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Thomas Wood Stevens.

The book of words of the pageant and masque of Saint Louis; online

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I



The Book of Words

of

The Pageant and Masque

of Saint Louis



The Words oj the Pageant by
THOMAS WOOD STEVENS

The IVords oJ the Masque by
PERCY MACKAYE




SECOSD EDITION



Published by Authority oJ the Book Committee

Saint Louis Pageant Drama Association

1914



The Pageant.
Copyrighted 1914, by Thomas Wood Stevens



The Masque.
Copyrighted 1914, by Percy MacKaye




PREFACE.

This historical pageant and the following civic
masque were prepared under the authority of the
Book Committee of the St. Louis Pageant Drama
Association, organized to present the Pageant and
Masque of St. Louis in Forest Park on May 28-31,
1914, in celebration of the 150th anniversary of the
founding of St. Louis.

The general procedure in both cases was outlined
or approved by the Committee, which selected the
historical episodes to be used in the Pageant, and
supervised the general preparation of this book.



Arthur E. Bost

^liss Zoe Akins,
Mr. Eugene Augert.
Mr. P. Taylor Bryan.
Mr. Wm. C. Breckenridge,
Rev. John C. Burke, S. J.,
Hon. Walter B. Douglas,
Mr. Alex DeMenil,
Miss Amelia Fruchte,
Hon. Chas. F. Krone,



wick, Chairman.

Mrs. Chas. P. Johnson,
Prof. John L. Lowes,
Mr. Theophile Papin,
Mr. William Marion Reedy,
Mr. Mont Schuyler,
^Ir. Walter B. Stevens,
Mr. Thomas E. Spencer,
^Ir. Gustavus Tuckerman,
Mr. Tyrrell Williams,

Book Committee.



277070



PREFACE TO THE SECOND EDITION.

The demand for this book, consequent upon tlie
great success of the production in Forest Park, has
led the Executive Committee to issue a second edi-
tion.



The Saint Louis
Pageant Drama Association



EXECUTIVE COMMITTEE.

John H. Guudlach, Chairman.
Heury W. Barth, Vice-Chairman.
Luther Ely Smith, Secretary.
Benjamin J. Taussig, Treasurer.
Charlotte Rumbold. Executive Secretary.
Dwight F. Davis. Arthur E. Bostwiek.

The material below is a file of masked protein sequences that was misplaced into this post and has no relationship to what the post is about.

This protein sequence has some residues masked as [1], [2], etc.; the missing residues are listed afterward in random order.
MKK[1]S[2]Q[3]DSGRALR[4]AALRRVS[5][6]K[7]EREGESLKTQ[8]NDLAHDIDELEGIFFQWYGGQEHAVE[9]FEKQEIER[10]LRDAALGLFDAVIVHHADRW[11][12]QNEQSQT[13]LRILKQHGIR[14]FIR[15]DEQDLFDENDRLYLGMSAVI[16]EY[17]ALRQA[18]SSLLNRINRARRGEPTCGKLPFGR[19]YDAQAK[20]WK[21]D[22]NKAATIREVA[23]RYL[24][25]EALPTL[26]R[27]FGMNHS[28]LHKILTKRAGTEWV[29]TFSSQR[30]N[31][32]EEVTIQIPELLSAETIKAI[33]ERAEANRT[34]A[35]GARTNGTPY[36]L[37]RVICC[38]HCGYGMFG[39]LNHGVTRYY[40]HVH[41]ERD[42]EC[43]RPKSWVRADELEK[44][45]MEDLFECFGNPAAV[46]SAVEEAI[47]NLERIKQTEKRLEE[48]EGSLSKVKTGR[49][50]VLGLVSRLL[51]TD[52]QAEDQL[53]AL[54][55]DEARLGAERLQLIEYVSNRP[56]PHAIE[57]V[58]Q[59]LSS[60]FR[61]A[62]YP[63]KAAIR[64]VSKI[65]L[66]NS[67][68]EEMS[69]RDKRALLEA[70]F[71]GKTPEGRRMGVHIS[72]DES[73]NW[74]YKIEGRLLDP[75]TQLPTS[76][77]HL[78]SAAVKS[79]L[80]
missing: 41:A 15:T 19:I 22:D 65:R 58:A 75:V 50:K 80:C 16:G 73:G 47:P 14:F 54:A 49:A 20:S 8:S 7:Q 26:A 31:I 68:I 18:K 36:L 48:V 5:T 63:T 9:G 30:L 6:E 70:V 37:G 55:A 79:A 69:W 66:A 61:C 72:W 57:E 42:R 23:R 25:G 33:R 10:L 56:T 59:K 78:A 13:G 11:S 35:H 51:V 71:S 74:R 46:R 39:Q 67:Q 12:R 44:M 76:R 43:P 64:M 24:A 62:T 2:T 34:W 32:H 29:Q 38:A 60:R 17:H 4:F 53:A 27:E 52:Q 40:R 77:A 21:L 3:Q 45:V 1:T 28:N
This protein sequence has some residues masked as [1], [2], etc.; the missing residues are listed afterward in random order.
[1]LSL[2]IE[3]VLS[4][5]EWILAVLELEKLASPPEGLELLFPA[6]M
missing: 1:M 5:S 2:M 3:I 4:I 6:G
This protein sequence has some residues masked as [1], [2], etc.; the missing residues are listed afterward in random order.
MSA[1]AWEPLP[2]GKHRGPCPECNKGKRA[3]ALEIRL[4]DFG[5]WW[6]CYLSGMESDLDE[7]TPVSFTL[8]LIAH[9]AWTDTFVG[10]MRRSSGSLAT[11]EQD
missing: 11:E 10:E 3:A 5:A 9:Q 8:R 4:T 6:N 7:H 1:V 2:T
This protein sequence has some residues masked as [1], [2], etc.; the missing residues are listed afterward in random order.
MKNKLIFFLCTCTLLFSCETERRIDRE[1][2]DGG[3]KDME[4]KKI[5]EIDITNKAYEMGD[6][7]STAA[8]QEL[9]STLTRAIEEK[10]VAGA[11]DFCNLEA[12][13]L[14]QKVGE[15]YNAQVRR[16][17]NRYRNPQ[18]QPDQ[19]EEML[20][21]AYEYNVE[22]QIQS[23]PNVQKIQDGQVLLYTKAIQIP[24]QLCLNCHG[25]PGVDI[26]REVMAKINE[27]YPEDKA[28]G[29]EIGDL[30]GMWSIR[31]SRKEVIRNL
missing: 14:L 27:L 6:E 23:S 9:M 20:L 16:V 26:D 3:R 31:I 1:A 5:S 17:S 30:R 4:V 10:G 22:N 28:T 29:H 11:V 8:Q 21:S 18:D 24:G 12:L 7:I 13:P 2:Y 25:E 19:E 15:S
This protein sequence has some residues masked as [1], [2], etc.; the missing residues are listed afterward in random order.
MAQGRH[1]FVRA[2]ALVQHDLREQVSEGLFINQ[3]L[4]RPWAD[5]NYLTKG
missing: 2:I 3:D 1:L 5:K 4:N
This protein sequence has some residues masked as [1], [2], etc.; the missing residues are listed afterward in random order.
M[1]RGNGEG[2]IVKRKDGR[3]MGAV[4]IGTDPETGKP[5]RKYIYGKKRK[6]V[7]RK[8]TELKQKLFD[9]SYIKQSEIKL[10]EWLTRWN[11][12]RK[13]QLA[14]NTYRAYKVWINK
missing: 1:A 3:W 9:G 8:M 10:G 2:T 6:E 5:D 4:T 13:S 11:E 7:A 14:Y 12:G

Mrs. Philip N. Moore. William La Beaurae.

Chas. A. Stix. F. H. Smith.

George W. Simmons. Lambert E. Walther.

Otto F. Karbe. Mrs. Sarah Spraggon.

FINANCE COMMITTEE.
Charles A. Stix, Chairman.



PRODUCTIONS COMMITTEE.

William La Beaurae, Chairman.

Charlotte Rumbold. Associate Chairman.

Chairmen of Sub-committees: Arthur E. Bostwiek,
Book: Eugene S. Wilson, Cast; Dwight F. Davis, Dancing;
Geo. E. Kessler, Stage Setting; Mrs. Frederick R. Von
Windegger, Costumes; Percival Chubb, Stage Management;
Chas. P. Pcttus. Proprrfirs; Charles M. Talbert. Audito-
rium; A. 1. Jafobs. Liffhfing; George D. Markham, Music.

5



TRANSPORTATION COMMITTEE.
George J. Tansey, Chairman.

LEGAL COMMITTEE.
Lambert E. Walther, Chairman.

PRESERVATION OF HISTORICAL MATERIAL.
Mrs. Philip N. Moore. Chairman.

ASSOCIATIONS COMMITTEE.
Otto F. Karbe. Chairman.

ENTERTAINMENT COMMITTEE.
Melville L. Wilkinson, Chairman.

PUBLICITY COMMITTEE.
Herbert S. Gardner, Chairman.

CONFERENCE OF CITIES COMMITTEE.
Mrs. Ernest R. Kroeger, Chairman.

SANITARY COMMITTEE.
Dr. Max C. Starkloff, Chairman.

PUBLIC SAFETY COMMITTEE.
H. M. Blossom, Chairman.

POLICE COMMITTEE.
Samuel B. MePheeters, Cliairman.

AUTHORS AND DIRECTORS.

Thomas Wood Stevens,

Author and Director of the Pageant.

Percy MacKaye,

Author and Director of the Masque.

Joseph Lindon Smith, Stage Director of the Masque.

Frederick S. Converse, Composer of the Masque Music.

Noel Poepping, Musical Director.

Frederick Fischer, Chorus Director.

Ernest R. Kroeger, Composer of March of the Pioneers.

Joseph Solari, Assistant Stage Director.

6




THE PAGEANT OF SAINT LOUIS

PERSONS REPRESENTED.

In Order of Entrance.

First Movement.

A High Priest.
A Young Chief.
A Hunter.
Hernando De Soto.
A Sachem.
A Calumet Bearer.
A Medicine Man.
A Boy.

Father Marciuette.
Louis JoUiet

Kol)ert Cavelier La Salle.
A Voyageur.

Henry de Tonty. ^ r^ u

Mound Builders. Indians, Hunters, Spanish and b rench
Explorers.

Second Movement.
Auguste Chouteau.
A Boatman.
Joseph Taillon.

7



A Missouri Chief.